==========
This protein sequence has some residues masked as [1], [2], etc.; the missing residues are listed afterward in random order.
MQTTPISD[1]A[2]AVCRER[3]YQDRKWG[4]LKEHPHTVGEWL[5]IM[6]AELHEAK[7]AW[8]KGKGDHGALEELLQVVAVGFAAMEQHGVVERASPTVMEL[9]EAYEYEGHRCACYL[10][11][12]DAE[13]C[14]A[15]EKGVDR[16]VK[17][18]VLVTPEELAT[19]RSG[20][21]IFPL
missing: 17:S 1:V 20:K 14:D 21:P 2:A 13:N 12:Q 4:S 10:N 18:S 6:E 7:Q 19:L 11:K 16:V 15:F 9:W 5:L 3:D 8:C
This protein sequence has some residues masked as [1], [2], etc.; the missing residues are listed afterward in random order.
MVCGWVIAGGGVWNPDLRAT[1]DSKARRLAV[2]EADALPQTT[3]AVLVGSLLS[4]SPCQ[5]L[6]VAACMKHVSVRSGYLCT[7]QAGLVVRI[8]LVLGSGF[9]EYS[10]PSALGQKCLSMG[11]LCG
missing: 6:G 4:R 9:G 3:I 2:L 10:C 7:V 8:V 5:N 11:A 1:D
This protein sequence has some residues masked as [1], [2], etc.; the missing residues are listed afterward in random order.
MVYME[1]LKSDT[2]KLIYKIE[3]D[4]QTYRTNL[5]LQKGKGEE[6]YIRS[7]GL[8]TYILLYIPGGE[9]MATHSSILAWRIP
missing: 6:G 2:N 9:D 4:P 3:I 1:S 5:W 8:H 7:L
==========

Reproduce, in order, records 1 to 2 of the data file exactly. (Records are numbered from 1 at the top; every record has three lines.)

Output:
This protein sequence has some residues masked as [1], [2], etc.; the missing residues are listed afterward in random order.
MQTTPISD[1]A[2]AVCRER[3]YQDRKWG[4]LKEHPHTVGEWL[5]IM[6]AELHEAK[7]AW[8]KGKGDHGALEELLQVVAVGFAAMEQHGVVERASPTVMEL[9]EAYEYEGHRCACYL[10][11][12]DAE[13]C[14]A[15]EKGVDR[16]VK[17][18]VLVTPEELAT[19]RSG[20][21]IFPL
missing: 17:S 1:V 20:K 14:D 21:P 2:A 13:N 12:Q 4:S 10:N 18:S 6:E 7:Q 19:L 11:K 16:V 15:F 9:W 5:L 3:D 8:C
This protein sequence has some residues masked as [1], [2], etc.; the missing residues are listed afterward in random order.
MVCGWVIAGGGVWNPDLRAT[1]DSKARRLAV[2]EADALPQTT[3]AVLVGSLLS[4]SPCQ[5]L[6]VAACMKHVSVRSGYLCT[7]QAGLVVRI[8]LVLGSGF[9]EYS[10]PSALGQKCLSMG[11]LCG
missing: 6:G 4:R 9:G 3:I 2:L 10:C 7:V 8:V 5:N 11:A 1:D